Talking About Hospice With Your Family

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Ideally, your family members will know ahead of time your wishes and preferences for end-of-life care you are ever diagnosed with a life-limiting illness or are unable to speak for yourself. And ideally, you would know their wishes and preferences, too.

By some estimates, about 30 percent of Americans have completed an advance directive, a written plan that spells out the types of care you want—and do not want—at the end of life.

But creating an advance directive requires talking about it, a necessary conversation that is never easy. The topic can be easier to approach by starting a family conversation with “What if…?” scenarios and questions.

  • What if you experience a stroke and cannot speak?
  • What if a serious accident or fall leaves you in a coma? Do you want life-sustaining support from mechanical ventilators or feeding tubes?
  • What if you are diagnosed with an aggressive form of cancer that no longer responds to treatment?
  • If you are faced with a life-limiting diagnosis, who will speak for you, who will decide for you and what will they decide, based on your values and wishes?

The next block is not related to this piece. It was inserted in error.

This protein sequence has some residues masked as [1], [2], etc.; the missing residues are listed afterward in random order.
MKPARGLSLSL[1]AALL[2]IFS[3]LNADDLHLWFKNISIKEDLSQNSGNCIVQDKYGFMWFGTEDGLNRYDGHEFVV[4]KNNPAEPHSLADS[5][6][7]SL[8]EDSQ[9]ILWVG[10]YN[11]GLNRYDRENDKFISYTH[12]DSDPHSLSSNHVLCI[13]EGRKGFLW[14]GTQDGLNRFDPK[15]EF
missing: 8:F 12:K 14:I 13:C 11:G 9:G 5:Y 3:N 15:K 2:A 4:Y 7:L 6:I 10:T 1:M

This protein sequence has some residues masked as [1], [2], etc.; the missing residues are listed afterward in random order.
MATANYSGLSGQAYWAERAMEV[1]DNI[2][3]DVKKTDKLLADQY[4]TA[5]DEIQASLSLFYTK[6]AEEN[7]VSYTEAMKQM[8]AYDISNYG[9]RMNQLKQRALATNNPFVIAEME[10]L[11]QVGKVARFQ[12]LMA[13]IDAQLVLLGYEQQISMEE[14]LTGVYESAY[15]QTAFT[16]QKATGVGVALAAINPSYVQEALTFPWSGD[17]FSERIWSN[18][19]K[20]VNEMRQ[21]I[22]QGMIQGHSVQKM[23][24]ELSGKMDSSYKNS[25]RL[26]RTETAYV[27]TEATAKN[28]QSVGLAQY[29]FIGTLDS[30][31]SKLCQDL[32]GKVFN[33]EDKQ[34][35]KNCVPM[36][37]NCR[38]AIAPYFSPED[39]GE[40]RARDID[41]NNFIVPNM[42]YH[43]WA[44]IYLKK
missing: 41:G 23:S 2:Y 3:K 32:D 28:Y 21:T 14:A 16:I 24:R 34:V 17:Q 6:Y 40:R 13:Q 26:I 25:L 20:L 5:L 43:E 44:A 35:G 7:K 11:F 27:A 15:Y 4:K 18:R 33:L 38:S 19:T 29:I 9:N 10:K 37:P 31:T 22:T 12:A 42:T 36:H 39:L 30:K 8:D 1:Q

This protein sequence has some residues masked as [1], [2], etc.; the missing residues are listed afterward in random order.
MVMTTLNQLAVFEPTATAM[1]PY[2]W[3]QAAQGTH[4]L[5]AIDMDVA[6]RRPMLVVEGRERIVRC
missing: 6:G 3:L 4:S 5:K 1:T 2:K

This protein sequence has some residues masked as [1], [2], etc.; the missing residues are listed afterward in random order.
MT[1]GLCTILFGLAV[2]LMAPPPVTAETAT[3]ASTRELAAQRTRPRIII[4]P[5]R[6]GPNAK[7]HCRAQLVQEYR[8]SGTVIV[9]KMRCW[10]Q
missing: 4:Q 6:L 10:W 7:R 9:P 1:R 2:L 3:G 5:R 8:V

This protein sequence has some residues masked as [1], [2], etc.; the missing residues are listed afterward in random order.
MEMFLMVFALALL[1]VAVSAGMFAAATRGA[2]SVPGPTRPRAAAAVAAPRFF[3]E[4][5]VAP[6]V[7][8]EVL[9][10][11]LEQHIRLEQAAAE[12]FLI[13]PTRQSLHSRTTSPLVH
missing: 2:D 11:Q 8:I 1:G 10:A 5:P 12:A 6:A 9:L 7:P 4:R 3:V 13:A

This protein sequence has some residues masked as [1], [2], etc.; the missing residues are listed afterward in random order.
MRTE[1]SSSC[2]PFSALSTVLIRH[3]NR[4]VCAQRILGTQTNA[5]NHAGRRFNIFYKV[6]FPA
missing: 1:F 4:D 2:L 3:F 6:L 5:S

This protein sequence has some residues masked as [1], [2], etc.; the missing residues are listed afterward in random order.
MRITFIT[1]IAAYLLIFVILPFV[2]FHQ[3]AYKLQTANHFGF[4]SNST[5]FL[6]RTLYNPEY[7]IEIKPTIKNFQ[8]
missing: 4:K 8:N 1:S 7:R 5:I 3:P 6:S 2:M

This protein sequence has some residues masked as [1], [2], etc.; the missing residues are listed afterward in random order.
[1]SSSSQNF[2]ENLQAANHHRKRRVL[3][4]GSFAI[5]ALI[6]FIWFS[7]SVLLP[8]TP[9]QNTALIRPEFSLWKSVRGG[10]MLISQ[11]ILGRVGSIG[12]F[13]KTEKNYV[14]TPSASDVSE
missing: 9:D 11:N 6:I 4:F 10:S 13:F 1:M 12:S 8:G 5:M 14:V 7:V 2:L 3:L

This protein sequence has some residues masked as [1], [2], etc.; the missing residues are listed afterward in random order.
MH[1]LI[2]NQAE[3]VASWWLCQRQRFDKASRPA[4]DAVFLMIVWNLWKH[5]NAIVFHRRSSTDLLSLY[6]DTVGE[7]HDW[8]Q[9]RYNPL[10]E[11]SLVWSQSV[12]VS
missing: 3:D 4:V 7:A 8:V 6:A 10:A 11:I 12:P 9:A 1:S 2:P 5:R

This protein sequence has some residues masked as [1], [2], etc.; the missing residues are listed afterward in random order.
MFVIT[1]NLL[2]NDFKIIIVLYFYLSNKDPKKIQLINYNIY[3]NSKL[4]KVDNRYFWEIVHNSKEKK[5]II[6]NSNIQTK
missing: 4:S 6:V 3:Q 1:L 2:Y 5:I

The resulting discussions can reassure family members and designated caregivers that important issues have been discussed and that everyone can make informed decisions when the time comes.

Conversations and decisions about treatment options and interventions, do-not-resuscitate orders, burial plans, funeral/memorial services and other topics can continue and change over time, but putting them in writing now provides immediate guidance and avoids crises later.

Timing is Important

In reality, many conversations about end-of-life care occur when a patient is too sick or too sedated to participate. Decisions of such magnitude might fall to family members, caregivers and medical teams, sometimes under stress and often fraught with emotions, disagreements and confusion.

A man and wife talk over coffee and bagels at the kitchen table

Shifting the focus from personal opinions and beliefs to a loved one’s best interests, in alliance with his or her life values, may help realign priorities and provide peace of mind for all.

Our free hospice discussion guide can help you find answers and make the right decisions for you and your loved ones.

To help you start the conversation, VITAS offers a free, downloadable hospice discussion guide. It’s filled with questions, conversation topics and issues that will help you and your family know what to expect in the face of a life-limiting illness.

Whether you are thinking proactively or faced with decisions today, use “Considering Hospice Care” as a conversation starter to find solutions for you and the people you care about most.

Get the Family Discussion Guide in Spanish or Chinese.

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